Canadian environment ministers vote for new air quality standards
The Canadian Council of Ministers of the Environment has ratified three Canada-wide standards on air quality.
The Federal Government of Canada wanted provincial and territorial environment ministers to ratify the standards which will reduce levels of benzene, mercury, fine particulate matter and ground-level ozone and include tighter timelines, clear reporting and accountability.
An accelerated schedule for the reduction of ground-level ozone was negotiated, with a target of 65 parts per billion for all of Canada by 2010 or earlier. This is five years earlier than the target proposed at the last Council meeting in Kananaskis in November 1999.
The provinces and territories also supported the federal government’s negotiations with the US to develop an ozone annex to the Canada-US Air Quality Agreement. Canada’s federal Environment Minister, David Anderson said an agreement will be signed by the end of the year.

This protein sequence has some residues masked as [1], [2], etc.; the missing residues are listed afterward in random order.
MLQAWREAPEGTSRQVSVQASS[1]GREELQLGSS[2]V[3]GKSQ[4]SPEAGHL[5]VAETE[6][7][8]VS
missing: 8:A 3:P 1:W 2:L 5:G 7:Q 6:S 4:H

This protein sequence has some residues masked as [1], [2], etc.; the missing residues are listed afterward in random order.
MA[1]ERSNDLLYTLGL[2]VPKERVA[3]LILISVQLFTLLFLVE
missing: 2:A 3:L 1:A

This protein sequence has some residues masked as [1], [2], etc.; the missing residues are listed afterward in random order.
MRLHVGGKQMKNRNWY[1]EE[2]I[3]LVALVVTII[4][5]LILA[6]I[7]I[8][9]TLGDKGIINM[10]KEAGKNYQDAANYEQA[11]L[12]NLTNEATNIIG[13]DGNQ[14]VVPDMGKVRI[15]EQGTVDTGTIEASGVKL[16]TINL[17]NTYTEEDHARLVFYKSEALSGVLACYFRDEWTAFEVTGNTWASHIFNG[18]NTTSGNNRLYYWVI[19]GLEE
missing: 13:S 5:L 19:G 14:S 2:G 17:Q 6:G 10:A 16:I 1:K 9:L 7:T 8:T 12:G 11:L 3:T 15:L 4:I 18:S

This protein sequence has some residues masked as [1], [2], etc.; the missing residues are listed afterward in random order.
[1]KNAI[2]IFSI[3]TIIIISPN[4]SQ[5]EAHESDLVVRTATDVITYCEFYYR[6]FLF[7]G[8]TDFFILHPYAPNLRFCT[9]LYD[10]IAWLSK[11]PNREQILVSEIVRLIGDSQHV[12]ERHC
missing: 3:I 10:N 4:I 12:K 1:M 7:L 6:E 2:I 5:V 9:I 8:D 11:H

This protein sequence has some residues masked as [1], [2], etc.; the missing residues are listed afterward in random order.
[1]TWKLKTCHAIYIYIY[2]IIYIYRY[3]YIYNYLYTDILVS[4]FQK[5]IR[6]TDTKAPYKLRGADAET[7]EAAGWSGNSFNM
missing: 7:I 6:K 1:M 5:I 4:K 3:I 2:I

The ratification of the standards represents a significant advance for Canada’s Clean Air Strategy, announced on May 19.
The Canadian Government estimates that the new particulate matter and ozone standards will prevent 1,200 premature deaths and a much larger number of cases of cardio-respiratory disorders, reduce asthma episodes and other breathing disorders. “However,” said Anderson, “we all recognise that there is no lower threshold for the adverse effects of particulate matter and ozone and I encourage all governments to push ambient levels even further down to avoid additional health implications.”
The Council accepted additional Canada-wide standards, in principle, to reduce emissions of: dioxin and furans from waste incineration and the pulp and paper sector; mercury in fluorescent lamps and dental amalgam wastes. A further standard for the clean-up of petroleum hydrocarbons in soil was also accepted in principle. These standards will be discussed at the next Council meeting.
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